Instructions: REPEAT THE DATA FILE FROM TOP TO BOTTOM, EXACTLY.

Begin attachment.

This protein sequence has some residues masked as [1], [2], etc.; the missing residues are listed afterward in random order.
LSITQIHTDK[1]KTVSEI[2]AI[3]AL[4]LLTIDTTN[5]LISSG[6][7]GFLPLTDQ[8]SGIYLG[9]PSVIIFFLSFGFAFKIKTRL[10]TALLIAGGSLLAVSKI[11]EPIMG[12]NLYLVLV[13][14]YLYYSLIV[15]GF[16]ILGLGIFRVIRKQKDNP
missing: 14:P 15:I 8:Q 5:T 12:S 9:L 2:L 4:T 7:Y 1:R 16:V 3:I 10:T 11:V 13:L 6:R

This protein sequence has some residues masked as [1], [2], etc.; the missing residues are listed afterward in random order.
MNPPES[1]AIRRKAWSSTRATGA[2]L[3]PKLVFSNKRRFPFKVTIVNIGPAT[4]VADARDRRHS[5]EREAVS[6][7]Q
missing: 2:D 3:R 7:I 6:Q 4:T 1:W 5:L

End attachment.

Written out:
This protein sequence has some residues masked as [1], [2], etc.; the missing residues are listed afterward in random order.
LSITQIHTDK[1]KTVSEI[2]AI[3]AL[4]LLTIDTTN[5]LISSG[6][7]GFLPLTDQ[8]SGIYLG[9]PSVIIFFLSFGFAFKIKTRL[10]TALLIAGGSLLAVSKI[11]EPIMG[12]NLYLVLV[13][14]YLYYSLIV[15]GF[16]ILGLGIFRVIRKQKDNP
missing: 14:P 15:I 8:Q 5:T 12:S 9:L 2:L 4:T 7:Y 1:R 16:V 3:I 10:T 11:V 13:L 6:R

This protein sequence has some residues masked as [1], [2], etc.; the missing residues are listed afterward in random order.
MNPPES[1]AIRRKAWSSTRATGA[2]L[3]PKLVFSNKRRFPFKVTIVNIGPAT[4]VADARDRRHS[5]EREAVS[6][7]Q
missing: 2:D 3:R 7:I 6:Q 4:T 1:W 5:L